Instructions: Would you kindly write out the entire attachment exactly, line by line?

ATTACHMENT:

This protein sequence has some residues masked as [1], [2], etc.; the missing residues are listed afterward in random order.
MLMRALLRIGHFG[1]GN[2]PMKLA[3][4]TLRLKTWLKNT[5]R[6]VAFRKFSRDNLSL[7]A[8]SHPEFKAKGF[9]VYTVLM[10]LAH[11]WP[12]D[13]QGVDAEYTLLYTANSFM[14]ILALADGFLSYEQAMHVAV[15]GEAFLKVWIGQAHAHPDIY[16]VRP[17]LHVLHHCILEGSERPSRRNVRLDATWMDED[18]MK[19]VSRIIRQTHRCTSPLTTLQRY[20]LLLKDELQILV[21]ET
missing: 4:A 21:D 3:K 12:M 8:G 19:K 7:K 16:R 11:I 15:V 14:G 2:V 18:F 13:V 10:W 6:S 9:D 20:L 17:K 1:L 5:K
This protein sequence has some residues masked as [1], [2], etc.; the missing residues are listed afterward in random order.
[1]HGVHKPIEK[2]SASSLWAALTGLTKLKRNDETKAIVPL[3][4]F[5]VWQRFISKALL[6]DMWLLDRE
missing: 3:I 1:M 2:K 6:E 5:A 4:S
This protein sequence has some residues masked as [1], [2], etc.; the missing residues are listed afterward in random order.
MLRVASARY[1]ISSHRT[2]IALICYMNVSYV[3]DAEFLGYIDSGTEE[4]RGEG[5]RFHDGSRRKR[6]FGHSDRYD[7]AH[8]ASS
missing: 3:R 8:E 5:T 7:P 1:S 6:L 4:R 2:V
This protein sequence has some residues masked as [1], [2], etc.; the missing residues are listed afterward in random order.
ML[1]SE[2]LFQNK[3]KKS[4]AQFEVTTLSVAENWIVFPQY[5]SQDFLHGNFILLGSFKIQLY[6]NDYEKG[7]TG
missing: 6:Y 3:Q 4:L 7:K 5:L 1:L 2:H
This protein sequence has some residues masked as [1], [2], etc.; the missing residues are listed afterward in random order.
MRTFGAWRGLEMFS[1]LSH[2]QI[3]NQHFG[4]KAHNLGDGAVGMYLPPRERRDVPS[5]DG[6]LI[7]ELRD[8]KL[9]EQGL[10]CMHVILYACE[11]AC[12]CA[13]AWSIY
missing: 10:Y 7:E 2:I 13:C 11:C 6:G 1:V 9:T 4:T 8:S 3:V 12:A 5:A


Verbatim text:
This protein sequence has some residues masked as [1], [2], etc.; the missing residues are listed afterward in random order.
MLMRALLRIGHFG[1]GN[2]PMKLA[3][4]TLRLKTWLKNT[5]R[6]VAFRKFSRDNLSL[7]A[8]SHPEFKAKGF[9]VYTVLM[10]LAH[11]WP[12]D[13]QGVDAEYTLLYTANSFM[14]ILALADGFLSYEQAMHVAV[15]GEAFLKVWIGQAHAHPDIY[16]VRP[17]LHVLHHCILEGSERPSRRNVRLDATWMDED[18]MK[19]VSRIIRQTHRCTSPLTTLQRY[20]LLLKDELQILV[21]ET
missing: 4:A 21:D 3:K 12:M 8:G 19:K 7:K 16:R 11:I 15:V 14:G 2:V 18:F 13:V 10:W 6:S 9:D 20:L 17:K 1:L 5:K
This protein sequence has some residues masked as [1], [2], etc.; the missing residues are listed afterward in random order.
[1]HGVHKPIEK[2]SASSLWAALTGLTKLKRNDETKAIVPL[3][4]F[5]VWQRFISKALL[6]DMWLLDRE
missing: 3:I 1:M 2:K 6:E 5:A 4:S
This protein sequence has some residues masked as [1], [2], etc.; the missing residues are listed afterward in random order.
MLRVASARY[1]ISSHRT[2]IALICYMNVSYV[3]DAEFLGYIDSGTEE[4]RGEG[5]RFHDGSRRKR[6]FGHSDRYD[7]AH[8]ASS
missing: 3:R 8:E 5:T 7:P 1:S 6:L 4:R 2:V
This protein sequence has some residues masked as [1], [2], etc.; the missing residues are listed afterward in random order.
ML[1]SE[2]LFQNK[3]KKS[4]AQFEVTTLSVAENWIVFPQY[5]SQDFLHGNFILLGSFKIQLY[6]NDYEKG[7]TG
missing: 6:Y 3:Q 4:L 7:K 5:L 1:L 2:H
This protein sequence has some residues masked as [1], [2], etc.; the missing residues are listed afterward in random order.
MRTFGAWRGLEMFS[1]LSH[2]QI[3]NQHFG[4]KAHNLGDGAVGMYLPPRERRDVPS[5]DG[6]LI[7]ELRD[8]KL[9]EQGL[10]CMHVILYACE[11]AC[12]CA[13]AWSIY
missing: 10:Y 7:E 2:I 13:C 11:C 6:G 1:V 9:T 4:T 8:S 3:V 12:A 5:A